San Diego Police Department
A San Diego police officer / Photo by Adriana Heldiz

San Diego police response times to reported robberies, domestic violence incidents and other crimes have risen dramatically since 2018.

Our Lisa Halverstadt reports that average responses to calls classified as life-threatening remain within department-set targets but response times for lower priority calls to address everything from child abuse to loud parties now far exceed the department’s goals. The spiking wait times are unsettling both residents and police.

The leading culprit, according to police, are staffing shortages that have also plagued law enforcement agencies across the nation. Indeed, Police Chief David Nisleit wrote in an August 2022 memo obtained by Voice of San Diego that the number of sworn officers available for full duty had fallen to the lowest level in more than 15 years. 

Mayor Todd Gloria and a police captain say the city has already instituted changes including reassigning some officers to try to stem rising response times and is considering other tweaks.

For now, police acknowledge there are times when they can’t keep up with calls, a distressing reality for San Diegans like Isaac Howe who watched a man hitting and knocking over a woman accompanied by two young children during a recent visit to Mission Bay Park. Records show police arrived about 48 minutes after one of a handful of 911 calls about the incident.

Read the full story here.

Applicant for Vacant Carlsbad Council Seat Met With Backlash Ahead of Vote

Carlsbad Boulevard / Photo by Adriana Heldiz

An applicant for Carlsbad City Council’s open District 2 seat is causing some controversy among Carlsbad residents for being a real estate developer.

Josh Coelho is a developer and construction project director for The Irvine Company, a private real estate investment company that operates three apartment communities in Carlsbad.

Many residents are concerned that a potential development or venture by The Irvine Company could someday go to the council for a vote, which would present a significant conflict of interest for Coelho if he is appointed.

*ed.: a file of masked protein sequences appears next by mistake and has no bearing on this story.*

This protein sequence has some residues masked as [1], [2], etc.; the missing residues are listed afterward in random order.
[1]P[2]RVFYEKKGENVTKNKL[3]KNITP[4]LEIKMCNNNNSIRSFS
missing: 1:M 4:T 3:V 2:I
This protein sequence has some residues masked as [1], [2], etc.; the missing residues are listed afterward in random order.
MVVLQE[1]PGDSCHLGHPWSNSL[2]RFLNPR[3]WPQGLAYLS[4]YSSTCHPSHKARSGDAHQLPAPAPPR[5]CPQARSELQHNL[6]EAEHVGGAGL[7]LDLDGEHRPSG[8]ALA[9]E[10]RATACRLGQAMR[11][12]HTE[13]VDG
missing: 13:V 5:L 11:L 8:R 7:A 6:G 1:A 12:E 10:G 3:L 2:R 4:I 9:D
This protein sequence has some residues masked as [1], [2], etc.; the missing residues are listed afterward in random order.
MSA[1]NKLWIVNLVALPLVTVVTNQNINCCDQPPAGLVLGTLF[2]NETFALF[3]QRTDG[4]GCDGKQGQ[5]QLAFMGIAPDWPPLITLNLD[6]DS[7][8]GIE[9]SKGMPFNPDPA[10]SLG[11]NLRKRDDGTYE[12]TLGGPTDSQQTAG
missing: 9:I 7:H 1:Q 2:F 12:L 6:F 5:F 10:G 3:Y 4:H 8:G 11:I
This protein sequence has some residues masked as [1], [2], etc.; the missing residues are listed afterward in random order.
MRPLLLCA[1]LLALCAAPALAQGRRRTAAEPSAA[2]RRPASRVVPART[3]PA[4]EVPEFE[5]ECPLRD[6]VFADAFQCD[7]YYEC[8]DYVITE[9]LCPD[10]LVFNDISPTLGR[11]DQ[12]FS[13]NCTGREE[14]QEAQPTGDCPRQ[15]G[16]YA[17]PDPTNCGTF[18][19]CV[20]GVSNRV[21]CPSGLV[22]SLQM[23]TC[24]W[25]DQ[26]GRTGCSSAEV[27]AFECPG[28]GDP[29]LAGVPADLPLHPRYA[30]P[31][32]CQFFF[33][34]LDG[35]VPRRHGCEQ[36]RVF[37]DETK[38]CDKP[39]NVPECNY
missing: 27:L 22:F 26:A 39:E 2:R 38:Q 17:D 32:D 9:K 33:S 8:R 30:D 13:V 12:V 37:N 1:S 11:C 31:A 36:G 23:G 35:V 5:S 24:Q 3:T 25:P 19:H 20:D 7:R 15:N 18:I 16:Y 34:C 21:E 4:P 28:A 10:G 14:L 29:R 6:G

State law prohibits elected or appointed officials from making contracts they have a financial interest in.

If such a situation does arise, Coelho could potentially recuse himself from a vote or series of votes to avoid a conflict of interest.

The District 2 seat was left vacant after Councilmember Keith Blackburn was elected mayor in November.

Coelho is one of eight applicants scheduled to make oral presentations to the City Council Wednesday.

The council then has until Feb. 24 to appoint someone. The appointee will not be eligible to run for the seat in November 2024.

County Tracking Small Uptick in Hepatitis A Cases

A man gets a hepatitis A vaccine shot amid a deadly outbreak of the disease in San Diego. / Photo by Adriana Heldiz

County health officials are responding to a small spike in hepatitis A cases five years after an outbreak devastated San Diego’s unhoused community.

The county reports that it has recently tracked five cases, including three involving homeless residents. One unhoused person has already died. The county said that the cases for now don’t appear to be linked and that the volume of cases has yet to amount to an outbreak.

County spokesman Tim McClain said late Tuesday that the county could not immediately confirm whether the cases may be concentrated in one area of the region as county investigations are ongoing. For now, Mayor Todd Gloria’s office said, the city has only been notified of one confirmed case in the city, which was the epicenter of the 2017-2018 outbreak.

The county and the city’s Housing Commission confirmed that one person who fell ill was staying in a city-funded homeless shelter. As of Tuesday, the shelter — which officials did not identify — was continuing to accept newcomers.

Read the rest of the story here.

In Their Own Voices

This week, we featured op-eds by three formerly unhoused residents who are members of Voices of Our City Choir. The latest comes from Christopher Edmonds, who couch surfed for years and writes that no one dreams of becoming homeless

You can read DeForrest Hancock and Anthony Bielek’s op-eds here and here.

In Other News

  • The San Diego City Council updated its land development code to provide housing density incentives further away from public transit than what’s currently allowed. (CBS 8)
  • Cannabis revenue is dropping in San Diego as legal dispensaries in the city face growing competition from delivery services and nearby markets. The U-T reports that inflation may be driving customers to cheaper goods. 
  • inewsource reports that a prominent San Diegan in an antisemitic group has evaded hate crime prosecution by fleeing the country
  • Encinitas will consider expanding its smoking ban to include sidewalks outside public places and parked vehicles. The proposal applies to tobacco, vapes and the devil’s lettuce (Boo-urns!). (Union-Tribune) 

The Morning Report was written by Lisa Halverstadt, Tigist Layne, Jesse Marx and Will Huntsberry. It was edited by Lisa Halverstadt.

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